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Let's Hear it From (and for) a Guy

February 17, 2017 Barbara Ballinger & Margaret Crane

Usually, we have a roomful of women attending our talks and signings about becoming Suddenly Single after 50: The Girlfriends’ Guide to Navigating Loss, Restoring Hope, and Rebuilding Your Life, based on our book by that title and our weekly blog, www.lifelessonsat50plus. Occasionally a guy attends, often to be supportive of a female friend. But weren't we surprised--and delighted--the other day when a talk in Barbara's hometown brought forth several guys, and one asked a very touching question: 

Question: I'm a widower; I lost the love of my life, and I don't know how to move forward. What advice can you suggest? 

Here's part of how Barbara responded at the time, which, with Margaret, we’re now expanding for the blog. 

Answer: First, let me say how sorry we are for your great loss. Now for the next part, moving on, which is tough for you and understandably. Remember, first, it's your time table to follow and nobody else's. You don't have to get over your loss and become happy in a month, six months, even a year. The pain will lessen but never diminish. We do hope for you that at some point, you can start looking forward to a future and thinking about what you want to do with the rest of your life. Life, as you knew it, is over. You can craft a new life and find happiness again. As we know, life is very, very short. The first two years after Margaret’s loss were the worst. She went for grief counseling and joined a grief support group. And then she started to feel empowered. She was alone for the first time in her life and in control of her own future. She began to move on: new relationships, new ventures, and new home, to name a few. 

Think about things you might like to do to engage you, maybe, what you've never done before, so you don't keep thinking how your late wife would have reacted. Keep busy. Barbara who lost her husband to divorce took dance lessons--the Lindy, salsa, and more, which her former husband never would have done. She mastered a lot of new steps and dips and even found it great exercise. Margaret started entertaining and differently than her barbecue-king husband liked to do. We're talking fancy linens, china, crystal, the works, even lighting candlesticks and multiple courses, each with good wine! To pair the right wines, she attended tastings where she met some interesting folks. She also began two new volunteer projects working with kids, which she loves. 

If these notions are terrifying, maybe, you can start by joining a support group for others who've lost a spouse, partner, or loved one. You have something in common and can listen to what they've done to move forward. You might even make a friend; some folks have found a romantic partner. In our book we talk about Mike and Joan who met in Margaret’s grief support group. They recently married. Don't feel rushed to do that or date. Spend time with friends of both sexes. Again, take your time, and if you don't want to date that's fine, too. 

If you work still that's great because you have a place to get up and go daily. It’s a familiar routine. Getting up, getting dressed, brushing your teeth, combing your hair, and getting out of the house are all crucial to good emotional happiness. If you don't work, maybe find a volunteer activity where you can help others with a skill--reading, teaching French, and preparing your favorite recipe. The point is to get outside of yourself. It's empowering, and will pay you back emotionally in buckets of rewards.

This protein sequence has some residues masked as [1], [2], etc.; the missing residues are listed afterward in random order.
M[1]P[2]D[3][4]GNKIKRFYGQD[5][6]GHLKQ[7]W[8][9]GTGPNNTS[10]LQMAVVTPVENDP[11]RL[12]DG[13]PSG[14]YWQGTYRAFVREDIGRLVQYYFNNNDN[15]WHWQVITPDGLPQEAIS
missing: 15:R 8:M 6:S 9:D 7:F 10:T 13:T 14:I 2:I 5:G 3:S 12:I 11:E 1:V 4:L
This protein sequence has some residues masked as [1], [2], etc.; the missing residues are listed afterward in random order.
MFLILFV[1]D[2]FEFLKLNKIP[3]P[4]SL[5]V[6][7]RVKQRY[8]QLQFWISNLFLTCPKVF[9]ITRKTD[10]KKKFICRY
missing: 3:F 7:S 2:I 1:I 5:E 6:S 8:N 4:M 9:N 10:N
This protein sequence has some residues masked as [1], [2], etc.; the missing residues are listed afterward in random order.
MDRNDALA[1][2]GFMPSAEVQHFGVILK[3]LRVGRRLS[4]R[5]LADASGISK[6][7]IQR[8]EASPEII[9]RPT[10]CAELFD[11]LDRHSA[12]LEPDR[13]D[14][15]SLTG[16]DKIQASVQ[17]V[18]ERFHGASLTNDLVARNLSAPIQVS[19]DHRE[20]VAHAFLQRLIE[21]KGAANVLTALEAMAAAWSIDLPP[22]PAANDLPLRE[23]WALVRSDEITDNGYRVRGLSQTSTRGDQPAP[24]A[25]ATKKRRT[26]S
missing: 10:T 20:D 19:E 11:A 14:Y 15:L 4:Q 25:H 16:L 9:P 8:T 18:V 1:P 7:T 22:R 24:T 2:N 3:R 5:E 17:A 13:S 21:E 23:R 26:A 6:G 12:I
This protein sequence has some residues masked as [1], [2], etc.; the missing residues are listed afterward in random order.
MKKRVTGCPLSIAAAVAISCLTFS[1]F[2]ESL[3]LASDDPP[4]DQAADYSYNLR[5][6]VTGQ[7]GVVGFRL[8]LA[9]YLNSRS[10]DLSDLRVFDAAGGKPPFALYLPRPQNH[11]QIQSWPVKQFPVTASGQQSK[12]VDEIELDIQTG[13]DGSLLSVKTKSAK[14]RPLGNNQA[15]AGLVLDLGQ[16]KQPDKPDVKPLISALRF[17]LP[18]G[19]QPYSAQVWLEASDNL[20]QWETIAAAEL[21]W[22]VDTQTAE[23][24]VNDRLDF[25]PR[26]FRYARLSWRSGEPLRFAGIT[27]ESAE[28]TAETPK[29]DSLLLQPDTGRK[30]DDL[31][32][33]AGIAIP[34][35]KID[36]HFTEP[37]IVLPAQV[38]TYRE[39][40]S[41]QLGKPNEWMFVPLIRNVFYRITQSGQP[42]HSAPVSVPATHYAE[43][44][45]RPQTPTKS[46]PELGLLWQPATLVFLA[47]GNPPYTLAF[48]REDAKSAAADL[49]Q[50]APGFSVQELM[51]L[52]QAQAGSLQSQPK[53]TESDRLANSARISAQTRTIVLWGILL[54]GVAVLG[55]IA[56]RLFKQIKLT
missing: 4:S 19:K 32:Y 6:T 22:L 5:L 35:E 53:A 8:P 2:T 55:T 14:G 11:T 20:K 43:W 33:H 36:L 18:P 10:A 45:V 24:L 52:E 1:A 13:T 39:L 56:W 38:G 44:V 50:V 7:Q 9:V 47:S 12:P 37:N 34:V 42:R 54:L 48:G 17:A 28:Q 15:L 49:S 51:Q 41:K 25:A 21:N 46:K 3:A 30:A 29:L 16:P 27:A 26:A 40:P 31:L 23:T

Do you like to read? How about those classic books from high school or college you never read or want to reread? Hang out at the public library, another great place to run into new people or join a book group either there or at your local book store. Barbara tackled Charles Dickens again, always a favorite? How about taking up a musical instrument or singing if you're so inclined? If you play an instrument already, why not volunteer to perform at a local school or senior center. How about a community dramatics group, or good physical exercise? Pilates, running a 5K--which Barbara is now training for, or just joining a gym will get those endorphins going. Releasing happy chemicals throughout your blood stream does wonders; just wait and see. 

Don't think at any point you have to become a Renaissance man and do all at once. Try one activity and stick with it for a while to give it a fair shot. You'll meet others and expand your social circle. Try not to talk too much about your loss around those who haven’t experienced something similar. This is when a grief support group is terrific and safe. Too much doom and gloom can be off putting. Sometimes, you have to be a bit forward and hold back on your sadness. "Hey, I see you here all the time. You seem to love the treadmill. I'm Joe, and you are …?" Do it once and you'll find it less scary. Some may be so happy for the possibility of a new friend. If not, don't take it personally since you don't know what's going on in their life. 

Any of these ideas appeal yet? Try some and get back to us within six months for a check in; we'd love to hear. And here's our final takeaway. You always need friends surrounding you to encourage you but also to keep listening to you and not saying, "Time's up, get over your grief.” Someone actually said that to Margaret. Barbara got a variation. "You've said that already. Time to move on." You don't need to put such folks out of your life forever but for now you should or until they understand the situation. 

In the meantime, we get what you're going through. Stay in touch, and good luck!

 

 




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